Dog lifts spirits of young patients at Children's Mercy Hospital
Hunter, a 3-year-old golden retriever with unusually red fur, didn’t move a muscle Monday as he lay next to 8-year-old Landon Woodruff-Wicken on Landon’s hospital bed.
He didn’t budge when Landon poked at his head and didn’t flinch when Landon pinched his lips together.
This is Hunter on the job at Children’s Mercy Hospital. And he’s good at what he does.
“I can do whatever I want to him,” Landon said. “He’s a giant stuffed animal.”
Landon and Hunter are buddies because Landon has aplastic anemia and spent months at Children’s Mercy following a bone marrow transplant. He’s doing well now, but Hunter was there for him in the tougher times too.
“Hunter, remember when I had a PICC line?” Landon said, referring to his intravenous line for dispensing medication.
Hunter didn’t respond.
This year Hunter placidly napped his way onto Milk-Bone’s third annual list of “15 Dogs Who Changed the World.”
The dog treat company sponsors a service dog training program in the Atlanta area, Canine Assistants, and this year’s list included some program alums like Hunter.
But Hunter’s no sell-out, and neither is his handler, Aimee Hoflander, a patient activity coordinator at Children’s Mercy.
“You know, I don’t know if I’ve ever given him Milk-Bones,” Hoflander said. “I’m sure he loves them. He loves all treats.”
Hunter works in the hospital’s pediatric oncology unit. His canine colleague at Children’s Mercy in Overland Park, Hope, also made Milk-Bone’s list. The dogs are funded by donations.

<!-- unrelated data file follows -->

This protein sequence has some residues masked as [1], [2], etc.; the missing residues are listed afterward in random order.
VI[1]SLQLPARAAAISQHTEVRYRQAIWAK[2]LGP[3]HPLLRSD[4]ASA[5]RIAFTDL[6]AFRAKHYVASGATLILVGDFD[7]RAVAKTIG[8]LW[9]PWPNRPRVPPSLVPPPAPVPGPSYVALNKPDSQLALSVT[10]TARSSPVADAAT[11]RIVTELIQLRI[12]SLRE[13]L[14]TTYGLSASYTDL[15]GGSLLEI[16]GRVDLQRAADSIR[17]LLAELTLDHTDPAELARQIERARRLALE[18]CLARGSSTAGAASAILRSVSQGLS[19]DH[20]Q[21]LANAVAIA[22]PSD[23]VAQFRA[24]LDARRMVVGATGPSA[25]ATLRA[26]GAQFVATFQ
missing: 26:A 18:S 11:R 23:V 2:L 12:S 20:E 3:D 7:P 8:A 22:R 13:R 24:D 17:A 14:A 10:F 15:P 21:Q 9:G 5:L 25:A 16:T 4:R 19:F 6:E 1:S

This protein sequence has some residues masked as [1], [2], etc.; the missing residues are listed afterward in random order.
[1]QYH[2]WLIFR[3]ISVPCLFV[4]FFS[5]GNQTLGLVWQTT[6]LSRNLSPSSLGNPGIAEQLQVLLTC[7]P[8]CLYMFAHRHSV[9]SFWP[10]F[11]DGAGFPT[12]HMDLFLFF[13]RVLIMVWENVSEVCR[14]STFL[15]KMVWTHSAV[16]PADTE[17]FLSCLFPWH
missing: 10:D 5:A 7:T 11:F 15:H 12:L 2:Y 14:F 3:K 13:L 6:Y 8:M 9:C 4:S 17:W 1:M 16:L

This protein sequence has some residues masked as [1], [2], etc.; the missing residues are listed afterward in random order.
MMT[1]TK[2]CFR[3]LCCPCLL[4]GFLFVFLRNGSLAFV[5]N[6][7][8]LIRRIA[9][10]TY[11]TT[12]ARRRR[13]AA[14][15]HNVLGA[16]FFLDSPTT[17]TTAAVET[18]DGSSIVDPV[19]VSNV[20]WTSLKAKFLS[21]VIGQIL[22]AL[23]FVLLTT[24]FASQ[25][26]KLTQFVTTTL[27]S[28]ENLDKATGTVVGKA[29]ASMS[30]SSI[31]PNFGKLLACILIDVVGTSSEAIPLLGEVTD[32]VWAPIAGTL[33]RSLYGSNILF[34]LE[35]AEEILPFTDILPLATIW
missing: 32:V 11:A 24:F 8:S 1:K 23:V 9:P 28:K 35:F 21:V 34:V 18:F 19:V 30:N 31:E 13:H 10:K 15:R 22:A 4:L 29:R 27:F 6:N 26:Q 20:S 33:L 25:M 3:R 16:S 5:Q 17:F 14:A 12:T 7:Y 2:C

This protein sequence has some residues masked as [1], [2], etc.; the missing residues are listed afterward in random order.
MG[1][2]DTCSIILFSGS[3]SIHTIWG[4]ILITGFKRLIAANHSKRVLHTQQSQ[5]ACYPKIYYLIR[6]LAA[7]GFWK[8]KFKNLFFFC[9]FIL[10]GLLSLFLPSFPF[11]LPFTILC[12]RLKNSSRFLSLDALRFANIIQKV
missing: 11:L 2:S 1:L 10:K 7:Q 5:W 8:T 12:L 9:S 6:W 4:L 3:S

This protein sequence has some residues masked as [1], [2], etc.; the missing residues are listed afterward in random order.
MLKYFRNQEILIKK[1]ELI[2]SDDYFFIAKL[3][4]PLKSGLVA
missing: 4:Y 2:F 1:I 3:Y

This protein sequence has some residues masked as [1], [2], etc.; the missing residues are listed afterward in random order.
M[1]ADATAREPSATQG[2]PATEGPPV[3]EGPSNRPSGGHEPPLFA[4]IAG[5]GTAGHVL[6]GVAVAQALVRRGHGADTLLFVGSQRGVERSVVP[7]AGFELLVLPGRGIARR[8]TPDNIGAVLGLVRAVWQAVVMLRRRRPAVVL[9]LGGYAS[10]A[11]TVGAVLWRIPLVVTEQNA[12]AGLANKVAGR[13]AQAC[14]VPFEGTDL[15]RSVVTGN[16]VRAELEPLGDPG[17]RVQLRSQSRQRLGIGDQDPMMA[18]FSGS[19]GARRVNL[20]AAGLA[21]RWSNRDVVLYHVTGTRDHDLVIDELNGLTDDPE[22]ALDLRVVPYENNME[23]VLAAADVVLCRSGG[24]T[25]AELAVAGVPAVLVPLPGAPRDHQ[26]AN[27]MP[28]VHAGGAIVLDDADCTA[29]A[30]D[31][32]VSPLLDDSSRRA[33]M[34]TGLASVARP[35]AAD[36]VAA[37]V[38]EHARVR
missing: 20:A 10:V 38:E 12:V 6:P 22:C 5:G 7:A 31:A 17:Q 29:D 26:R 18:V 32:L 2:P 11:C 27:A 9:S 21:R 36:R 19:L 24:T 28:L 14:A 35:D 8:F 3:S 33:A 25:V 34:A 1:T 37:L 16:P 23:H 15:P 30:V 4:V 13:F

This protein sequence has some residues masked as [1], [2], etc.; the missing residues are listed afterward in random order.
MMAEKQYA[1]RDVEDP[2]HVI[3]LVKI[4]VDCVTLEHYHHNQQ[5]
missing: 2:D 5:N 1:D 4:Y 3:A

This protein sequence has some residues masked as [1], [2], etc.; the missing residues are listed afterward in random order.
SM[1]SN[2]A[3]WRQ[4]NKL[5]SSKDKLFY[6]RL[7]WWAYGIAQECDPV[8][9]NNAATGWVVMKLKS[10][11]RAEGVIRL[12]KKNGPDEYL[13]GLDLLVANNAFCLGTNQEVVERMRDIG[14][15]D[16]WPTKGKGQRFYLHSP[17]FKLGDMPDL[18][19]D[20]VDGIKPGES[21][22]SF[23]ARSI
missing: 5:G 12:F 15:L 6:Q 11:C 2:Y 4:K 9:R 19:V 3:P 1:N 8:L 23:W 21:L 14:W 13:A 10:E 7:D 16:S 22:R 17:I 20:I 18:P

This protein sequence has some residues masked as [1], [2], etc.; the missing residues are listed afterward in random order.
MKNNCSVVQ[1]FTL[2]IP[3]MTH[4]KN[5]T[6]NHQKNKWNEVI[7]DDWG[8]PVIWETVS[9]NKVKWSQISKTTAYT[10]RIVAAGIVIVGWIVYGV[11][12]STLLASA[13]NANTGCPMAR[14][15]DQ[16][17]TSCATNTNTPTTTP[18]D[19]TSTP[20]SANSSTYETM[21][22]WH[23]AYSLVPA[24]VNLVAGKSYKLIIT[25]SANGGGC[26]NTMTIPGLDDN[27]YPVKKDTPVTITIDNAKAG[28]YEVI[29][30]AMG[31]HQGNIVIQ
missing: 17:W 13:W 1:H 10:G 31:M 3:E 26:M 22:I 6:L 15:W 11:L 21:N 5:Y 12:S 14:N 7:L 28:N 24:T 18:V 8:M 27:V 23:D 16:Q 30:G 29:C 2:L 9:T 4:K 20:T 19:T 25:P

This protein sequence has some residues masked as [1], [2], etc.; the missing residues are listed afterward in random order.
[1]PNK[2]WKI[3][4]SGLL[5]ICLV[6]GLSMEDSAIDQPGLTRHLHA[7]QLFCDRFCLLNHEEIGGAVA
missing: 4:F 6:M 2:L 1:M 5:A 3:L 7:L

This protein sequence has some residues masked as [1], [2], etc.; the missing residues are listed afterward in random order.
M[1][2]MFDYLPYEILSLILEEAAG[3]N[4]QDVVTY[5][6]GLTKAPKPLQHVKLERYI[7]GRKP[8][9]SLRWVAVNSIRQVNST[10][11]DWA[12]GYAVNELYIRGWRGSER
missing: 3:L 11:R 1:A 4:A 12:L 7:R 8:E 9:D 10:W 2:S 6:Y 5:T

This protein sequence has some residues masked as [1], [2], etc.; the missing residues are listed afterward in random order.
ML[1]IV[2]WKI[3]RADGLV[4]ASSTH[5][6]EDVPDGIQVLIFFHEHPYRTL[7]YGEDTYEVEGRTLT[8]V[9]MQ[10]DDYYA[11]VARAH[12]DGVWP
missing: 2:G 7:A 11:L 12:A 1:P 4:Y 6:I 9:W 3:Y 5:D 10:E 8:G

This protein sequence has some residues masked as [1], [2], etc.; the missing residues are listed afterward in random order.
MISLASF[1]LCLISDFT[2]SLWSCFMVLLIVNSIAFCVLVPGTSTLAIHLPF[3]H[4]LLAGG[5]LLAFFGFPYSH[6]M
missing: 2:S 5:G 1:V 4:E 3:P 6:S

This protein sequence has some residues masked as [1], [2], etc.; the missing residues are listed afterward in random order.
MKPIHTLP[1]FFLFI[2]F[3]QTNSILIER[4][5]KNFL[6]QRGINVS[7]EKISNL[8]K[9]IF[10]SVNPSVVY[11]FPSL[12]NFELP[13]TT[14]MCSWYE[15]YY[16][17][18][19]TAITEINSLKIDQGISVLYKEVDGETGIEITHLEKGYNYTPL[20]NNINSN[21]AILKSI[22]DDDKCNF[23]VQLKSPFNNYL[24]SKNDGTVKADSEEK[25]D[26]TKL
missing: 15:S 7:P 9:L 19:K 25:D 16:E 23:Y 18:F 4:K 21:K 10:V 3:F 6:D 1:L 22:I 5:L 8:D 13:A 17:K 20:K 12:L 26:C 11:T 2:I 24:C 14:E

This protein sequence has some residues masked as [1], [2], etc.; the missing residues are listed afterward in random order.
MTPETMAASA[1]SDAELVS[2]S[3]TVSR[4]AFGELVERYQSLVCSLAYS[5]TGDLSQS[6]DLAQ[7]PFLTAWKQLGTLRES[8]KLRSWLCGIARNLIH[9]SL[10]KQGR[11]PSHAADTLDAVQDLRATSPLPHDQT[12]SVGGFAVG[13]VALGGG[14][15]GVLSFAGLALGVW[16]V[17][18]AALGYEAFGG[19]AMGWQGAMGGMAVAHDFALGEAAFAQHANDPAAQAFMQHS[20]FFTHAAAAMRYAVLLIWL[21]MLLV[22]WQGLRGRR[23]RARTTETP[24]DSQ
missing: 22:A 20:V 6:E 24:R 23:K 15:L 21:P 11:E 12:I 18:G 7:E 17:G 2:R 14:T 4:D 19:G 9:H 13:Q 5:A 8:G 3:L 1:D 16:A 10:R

Hope works in the epilepsy monitoring unit. She is a more traditional golden retriever, in both color and temperament.
Hoflander said they’re a good fit for their units, because kids recovering from cancer treatments often need to rest and Hunter has mastered patient snuggling. But kids being treated for epilepsy sometimes have to stay awake so doctors can monitor their brain scans while sleep-deprived, and Hope’s perkiness can help keep them from dozing off.
Dudley Arnold, the chief operating officer for Canine Assistants, said Hope and Hunter are both products of a relatively new training method that focuses more on socializing puppies and less on teaching them to do tricks for treats.
Dogs are creatures of habit, Arnold said. Once they get comfortable with a routine, they can be taught to do just about anything because it’s what they’re used to doing, not because they’re expecting a reward.
“We had a bunch of really hyper dogs (before) that, yeah, they could do any task you asked of them but their heads were sort of always spinning,” Arnold said. “They were always kind of wondering what they would have to do next.”
Hunter joined Children’s Mercy in June 2015 after Hoflander and others overcame infection control concerns by agreeing to keep him bathed and out of the rooms of patients who are in isolation. She also carries around a bottle of hand sanitizer and people who want to pet Hunter must use it first to keep him from becoming an unwitting germ trafficker.
Hoflander went to Georgia for a week of training and said she got emotional when she and Hunter first met — though she surmised that pregnancy hormones had something to do with that.
“I started crying and Hunter was just like wiggling and going crazy,” Hoflander said. “It was just like he knew that we were meant to be.”
Canine Assistants has more than 1,600 dogs working in hospitals and with individuals with disabilities.
But Hunter was the first at Children’s Mercy, and Hoflander said she felt pressure to make sure he wouldn’t be the last.
Almost two years in, the experiment is a success. Hunter romps and plays with Hoflander’s two small dogs at home, but when he enters the hospital every morning he knows it’s time to turn to turn the dial to docile.
On Monday he carefully lowered himself next to 7-year-old Tristyn Washington of Shawnee and laid his head next to her so she could stroke his ears.
“You think you could put his hair in a ponytail like yours?” Hoflander asked.
Tristyn grinned and started tugging the fur behind his ears together with both hands.
It wasn’t quite long enough.
“I can make it into a mohawk,” Tristyn said.